The sporran, a traditional part of male Scottish Highland dress, is a pouch that performs the same function as pockets on the pocketless kilt. Made of leather or fur, the ornamentation of the sporran is chosen to complement the formality of dress worn with it. The sporran is worn on a leather strap or chain, conventionally positioned in front of the groin of the wearer.
Since the traditional kilt does not have pockets, the sporran serves as a wallet and container for any other necessary personal items. It is essentially a survival of the common European medieval belt-pouch, superseded elsewhere as clothing came to have pockets, but continuing in the Scottish Highlands because of the lack of these accessories in traditional dress. The sporran hangs below the belt buckle; and much effort is made to match their style and design. The kilt belt buckle may be very ornate, and contain similar motifs to the sporran cantle and the Sgian Dubh. Early sporrans would have been worn suspended from the belt on one or other of the hips, rather than hung from a separate strap in front of the wearer.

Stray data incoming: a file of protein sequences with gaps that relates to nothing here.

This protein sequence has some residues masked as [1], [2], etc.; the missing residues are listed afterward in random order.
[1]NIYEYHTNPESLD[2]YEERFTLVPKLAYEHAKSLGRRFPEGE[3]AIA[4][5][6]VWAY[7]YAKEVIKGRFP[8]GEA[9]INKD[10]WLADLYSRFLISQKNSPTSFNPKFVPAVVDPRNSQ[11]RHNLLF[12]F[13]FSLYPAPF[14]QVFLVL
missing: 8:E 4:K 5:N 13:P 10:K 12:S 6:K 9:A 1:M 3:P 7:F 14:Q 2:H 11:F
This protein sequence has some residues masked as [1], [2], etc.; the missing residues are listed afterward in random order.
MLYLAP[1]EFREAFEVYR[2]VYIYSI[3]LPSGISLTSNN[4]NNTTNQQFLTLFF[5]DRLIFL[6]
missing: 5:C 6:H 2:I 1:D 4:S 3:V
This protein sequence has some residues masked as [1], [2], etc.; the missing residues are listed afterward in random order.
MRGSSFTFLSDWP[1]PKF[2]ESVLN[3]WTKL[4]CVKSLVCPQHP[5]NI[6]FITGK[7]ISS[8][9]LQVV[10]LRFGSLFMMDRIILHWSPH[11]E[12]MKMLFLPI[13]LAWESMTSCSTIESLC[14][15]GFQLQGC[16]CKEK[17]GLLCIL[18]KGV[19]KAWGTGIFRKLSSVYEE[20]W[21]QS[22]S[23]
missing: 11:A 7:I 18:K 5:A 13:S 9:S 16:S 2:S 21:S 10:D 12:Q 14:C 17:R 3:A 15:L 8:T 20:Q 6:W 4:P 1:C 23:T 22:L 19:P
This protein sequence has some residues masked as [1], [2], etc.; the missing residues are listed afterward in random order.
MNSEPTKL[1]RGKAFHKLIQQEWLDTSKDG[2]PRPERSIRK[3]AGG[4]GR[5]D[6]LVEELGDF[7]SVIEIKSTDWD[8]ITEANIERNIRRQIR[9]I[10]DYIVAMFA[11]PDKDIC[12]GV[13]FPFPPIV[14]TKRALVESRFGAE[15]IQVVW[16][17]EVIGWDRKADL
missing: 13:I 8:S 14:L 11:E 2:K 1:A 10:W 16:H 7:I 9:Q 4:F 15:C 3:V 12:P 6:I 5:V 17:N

When driving a car, dancing, playing drums, or engaging in any activity where a heavy pouch might encumber the wearer, the sporran may be turned around the waist to let it hang on the hip in a more casual position.
This style, a 1921 Pattern, is worn as part of regimental attire for NCOs (Non commissioned officers). A traditional horsehair pouch extends just below the belt to just below the hem of the kilt. The most ordinary pattern contains black horsehair tassels on a white horsehair background. Pewter or silver cantle is also carved on the sporran. This style made from horsehide rather than tail hair, are more able to keep with the compact shape and decor of less showy, semi-dress versions.